Presently, Zuni Pueblo remains the home of the Zuni people. The Zuni Tribe is governed by legislative, executive, and judiciary branches. The people continue to engage in farming, jewelry-making, and demonstrating respect for the land. Located west of Albuquerque, Zuni Pueblo is a picturesque area spanning approximately 450,000 acres.

Regrettably, the story of the Zuni people and the Coronado Expedition is not an isolated incident. Numerous European colonizers, motivated by greed, brought violence to various Native American nations. Could these conflicts have been avoided? What alternative actions could have been taken? How would the world we know today differ if these colonizers had made different choices?

Give It a Try!

Continue learning with the assistance of a friend or family member using the activities provided below!

– Interested in delving deeper into the Pueblo of Zuni? Invest some time in reading about Zuni culture, government, and more. Once finished, create a poster on paper or using Canva that could educate others about the Zuni people. Ensure to include at least one picture and five facts that you have learned.

– Familiarize yourself with the Pueblos, Tribes, and Nations of New Mexico. Explore information about at least two groups that you haven’t previously studied. What similarities do they share with each other and with the Zuni people? What sets each group apart? Summarize your findings and discuss your thoughts with a friend or family member.

– How could conflict between the Spanish and Zuni peoples have been avoided? Imagine yourself as a Spanish leader in New Spain during the 1500s. What measures would you take to establish better relations with the Zunis and other Native American peoples? Write a paragraph outlining how you would approach the situation differently to achieve a more favorable outcome.

Sources of Wonder

– (accessed 09 Apr. 2021)

– (accessed 09 Apr. 2021)

– (accessed 09 Apr. 2021)

– (accessed 09 Apr. 2021)

– (accessed 09 Apr. 2021)

– (accessed 09 Apr. 2021)


1. What are the Cities of Cibola?

The Cities of Cibola are legendary cities that were believed to be located in the American Southwest. According to popular tales, these cities were said to be magnificent and filled with great wealth, including gold and precious gems.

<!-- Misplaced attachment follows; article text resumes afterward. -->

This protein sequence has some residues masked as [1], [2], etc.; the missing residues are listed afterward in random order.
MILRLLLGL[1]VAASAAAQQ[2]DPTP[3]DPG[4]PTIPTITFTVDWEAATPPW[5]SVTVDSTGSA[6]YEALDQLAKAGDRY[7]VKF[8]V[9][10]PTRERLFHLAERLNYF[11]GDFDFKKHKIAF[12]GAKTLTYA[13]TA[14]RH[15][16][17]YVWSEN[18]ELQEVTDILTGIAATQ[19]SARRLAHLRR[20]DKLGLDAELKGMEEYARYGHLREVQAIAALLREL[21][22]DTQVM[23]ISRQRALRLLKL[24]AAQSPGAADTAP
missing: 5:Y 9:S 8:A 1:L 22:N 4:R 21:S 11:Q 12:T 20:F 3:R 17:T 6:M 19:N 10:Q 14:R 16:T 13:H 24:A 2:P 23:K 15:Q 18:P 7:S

2. Are the Cities of Cibola real?

There is no concrete evidence to prove the existence of the Cities of Cibola. Many explorers and conquistadors, such as Francisco Vázquez de Coronado, searched for these cities in the 16th century but were unsuccessful in finding them. It is widely believed that the cities were a myth or a result of exaggerated stories.

3. Where were the Cities of Cibola believed to be located?

The Cities of Cibola were believed to be located in the region now known as the American Southwest, specifically in present-day Arizona and New Mexico. According to some accounts, they were said to be situated near the Colorado River or the mythical Seven Cities of Antilia.

4. Why were the Cities of Cibola sought after?

The Cities of Cibola were sought after due to the rumors of great wealth and treasure they supposedly contained. Explorers and conquistadors, driven by the desire for riches, embarked on expeditions to find these cities in the hopes of claiming the treasures for themselves or their respective countries.

5. What is the significance of the Cities of Cibola?

The myth of the Cities of Cibola played a significant role in the exploration and colonization of the American Southwest. It fueled the curiosity of early explorers, as well as influenced the actions of European powers in their quest for new territories and riches in the New World.

6. Are there any archaeological findings related to the Cities of Cibola?

There have been archaeological findings in the American Southwest that some believe could be connected to the myth of the Cities of Cibola. One notable example is the Zuni Pueblo in New Mexico, which has a long history and has been inhabited for centuries. However, there is no definitive evidence linking these archaeological sites to the legendary cities.

Leave a Reply

Your email address will not be published. Required fields are marked *